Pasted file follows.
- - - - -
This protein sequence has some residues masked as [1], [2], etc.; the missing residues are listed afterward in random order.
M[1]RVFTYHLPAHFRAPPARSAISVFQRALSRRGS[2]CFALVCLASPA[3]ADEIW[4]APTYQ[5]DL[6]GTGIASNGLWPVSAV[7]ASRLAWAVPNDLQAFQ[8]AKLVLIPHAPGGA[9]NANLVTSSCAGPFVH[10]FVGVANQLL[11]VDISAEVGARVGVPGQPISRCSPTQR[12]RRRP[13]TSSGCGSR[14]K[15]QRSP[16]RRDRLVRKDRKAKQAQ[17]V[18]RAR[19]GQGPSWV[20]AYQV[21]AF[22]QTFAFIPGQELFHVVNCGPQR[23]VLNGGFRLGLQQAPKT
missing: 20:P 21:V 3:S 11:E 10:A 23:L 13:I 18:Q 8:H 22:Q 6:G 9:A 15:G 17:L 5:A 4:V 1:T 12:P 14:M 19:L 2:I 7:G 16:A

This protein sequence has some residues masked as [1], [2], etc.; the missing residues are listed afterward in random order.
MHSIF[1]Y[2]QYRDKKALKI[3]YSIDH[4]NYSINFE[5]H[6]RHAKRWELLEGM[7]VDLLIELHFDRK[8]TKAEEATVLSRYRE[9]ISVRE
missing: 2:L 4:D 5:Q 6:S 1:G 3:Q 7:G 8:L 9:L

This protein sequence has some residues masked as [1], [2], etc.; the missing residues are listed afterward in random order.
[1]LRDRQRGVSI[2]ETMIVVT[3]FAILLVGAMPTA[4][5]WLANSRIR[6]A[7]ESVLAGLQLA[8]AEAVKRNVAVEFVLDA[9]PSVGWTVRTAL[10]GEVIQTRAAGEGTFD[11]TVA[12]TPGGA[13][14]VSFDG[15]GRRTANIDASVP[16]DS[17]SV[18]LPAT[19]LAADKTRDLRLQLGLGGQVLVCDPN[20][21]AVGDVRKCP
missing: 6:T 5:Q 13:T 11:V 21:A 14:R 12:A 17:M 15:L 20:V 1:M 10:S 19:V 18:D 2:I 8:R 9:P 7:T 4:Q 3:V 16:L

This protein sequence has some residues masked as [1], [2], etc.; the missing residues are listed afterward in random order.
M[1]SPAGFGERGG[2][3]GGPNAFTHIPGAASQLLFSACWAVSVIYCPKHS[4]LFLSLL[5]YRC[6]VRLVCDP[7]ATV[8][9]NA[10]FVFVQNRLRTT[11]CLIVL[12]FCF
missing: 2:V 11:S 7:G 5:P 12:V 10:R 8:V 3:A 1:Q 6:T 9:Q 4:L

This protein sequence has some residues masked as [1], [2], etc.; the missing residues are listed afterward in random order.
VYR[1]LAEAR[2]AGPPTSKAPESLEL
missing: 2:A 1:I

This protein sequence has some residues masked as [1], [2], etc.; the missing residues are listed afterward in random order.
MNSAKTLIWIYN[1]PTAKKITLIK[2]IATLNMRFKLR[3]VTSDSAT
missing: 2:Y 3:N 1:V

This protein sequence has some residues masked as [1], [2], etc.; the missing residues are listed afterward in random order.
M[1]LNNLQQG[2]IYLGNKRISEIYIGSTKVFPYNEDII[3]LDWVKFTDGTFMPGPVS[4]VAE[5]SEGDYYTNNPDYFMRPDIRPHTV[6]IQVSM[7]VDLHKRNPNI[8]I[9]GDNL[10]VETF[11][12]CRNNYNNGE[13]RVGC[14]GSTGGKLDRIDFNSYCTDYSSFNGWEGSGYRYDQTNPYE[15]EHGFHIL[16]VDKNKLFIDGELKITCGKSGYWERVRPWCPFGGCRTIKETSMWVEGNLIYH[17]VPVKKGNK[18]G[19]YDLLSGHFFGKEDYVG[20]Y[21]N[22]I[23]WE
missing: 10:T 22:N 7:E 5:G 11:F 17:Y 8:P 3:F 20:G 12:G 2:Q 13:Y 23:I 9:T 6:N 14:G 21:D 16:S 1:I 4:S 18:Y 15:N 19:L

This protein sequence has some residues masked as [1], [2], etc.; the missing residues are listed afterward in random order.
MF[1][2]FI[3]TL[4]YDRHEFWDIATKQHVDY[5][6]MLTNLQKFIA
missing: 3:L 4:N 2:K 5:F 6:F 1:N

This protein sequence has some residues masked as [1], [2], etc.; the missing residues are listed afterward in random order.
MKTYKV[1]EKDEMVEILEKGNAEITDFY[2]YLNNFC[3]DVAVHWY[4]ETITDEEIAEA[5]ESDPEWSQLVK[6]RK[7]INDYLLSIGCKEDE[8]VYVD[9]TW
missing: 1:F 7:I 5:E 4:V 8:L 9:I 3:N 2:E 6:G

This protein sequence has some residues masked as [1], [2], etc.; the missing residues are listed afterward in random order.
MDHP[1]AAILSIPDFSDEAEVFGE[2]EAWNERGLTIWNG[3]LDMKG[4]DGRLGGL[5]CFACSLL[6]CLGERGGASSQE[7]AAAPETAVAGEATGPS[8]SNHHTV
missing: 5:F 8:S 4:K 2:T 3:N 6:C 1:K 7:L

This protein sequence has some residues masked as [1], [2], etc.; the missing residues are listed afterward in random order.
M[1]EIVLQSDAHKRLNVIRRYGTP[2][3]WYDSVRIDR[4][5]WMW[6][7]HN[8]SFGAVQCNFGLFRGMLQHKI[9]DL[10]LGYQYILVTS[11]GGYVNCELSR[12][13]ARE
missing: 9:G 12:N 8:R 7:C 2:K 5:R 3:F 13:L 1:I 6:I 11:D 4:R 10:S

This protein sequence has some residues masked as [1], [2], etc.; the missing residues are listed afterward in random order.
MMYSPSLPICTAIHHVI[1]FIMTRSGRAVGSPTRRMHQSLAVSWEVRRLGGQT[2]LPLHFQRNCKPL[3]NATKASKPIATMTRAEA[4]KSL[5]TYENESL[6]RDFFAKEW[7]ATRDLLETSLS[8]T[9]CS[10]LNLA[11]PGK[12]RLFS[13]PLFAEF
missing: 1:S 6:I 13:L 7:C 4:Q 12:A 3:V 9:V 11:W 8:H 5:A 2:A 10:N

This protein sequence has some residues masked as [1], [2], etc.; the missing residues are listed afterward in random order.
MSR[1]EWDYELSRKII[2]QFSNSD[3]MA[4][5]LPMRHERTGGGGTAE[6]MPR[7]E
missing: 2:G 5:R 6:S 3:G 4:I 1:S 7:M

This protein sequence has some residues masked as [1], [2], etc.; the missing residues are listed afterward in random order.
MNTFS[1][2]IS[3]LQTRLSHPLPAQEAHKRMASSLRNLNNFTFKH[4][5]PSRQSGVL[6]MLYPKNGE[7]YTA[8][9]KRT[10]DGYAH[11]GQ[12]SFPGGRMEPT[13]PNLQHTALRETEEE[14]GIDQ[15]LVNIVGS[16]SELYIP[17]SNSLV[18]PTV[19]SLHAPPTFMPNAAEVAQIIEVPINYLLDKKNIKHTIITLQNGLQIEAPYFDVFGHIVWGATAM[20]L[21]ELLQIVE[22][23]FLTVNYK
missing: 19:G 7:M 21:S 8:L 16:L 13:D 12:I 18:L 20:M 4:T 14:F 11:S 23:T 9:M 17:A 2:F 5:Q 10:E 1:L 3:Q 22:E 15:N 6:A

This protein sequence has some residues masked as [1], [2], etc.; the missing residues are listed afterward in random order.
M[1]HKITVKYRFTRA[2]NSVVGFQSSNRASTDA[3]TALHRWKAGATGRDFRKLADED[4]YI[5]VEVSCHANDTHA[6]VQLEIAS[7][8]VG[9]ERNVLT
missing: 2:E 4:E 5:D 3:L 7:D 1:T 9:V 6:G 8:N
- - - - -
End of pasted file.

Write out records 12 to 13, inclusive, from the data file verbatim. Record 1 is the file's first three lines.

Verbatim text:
This protein sequence has some residues masked as [1], [2], etc.; the missing residues are listed afterward in random order.
MMYSPSLPICTAIHHVI[1]FIMTRSGRAVGSPTRRMHQSLAVSWEVRRLGGQT[2]LPLHFQRNCKPL[3]NATKASKPIATMTRAEA[4]KSL[5]TYENESL[6]RDFFAKEW[7]ATRDLLETSLS[8]T[9]CS[10]LNLA[11]PGK[12]RLFS[13]PLFAEF
missing: 1:S 6:I 13:L 7:C 4:Q 12:A 3:V 9:V 11:W 8:H 5:A 2:A 10:N

This protein sequence has some residues masked as [1], [2], etc.; the missing residues are listed afterward in random order.
MSR[1]EWDYELSRKII[2]QFSNSD[3]MA[4][5]LPMRHERTGGGGTAE[6]MPR[7]E
missing: 2:G 5:R 6:S 3:G 4:I 1:S 7:M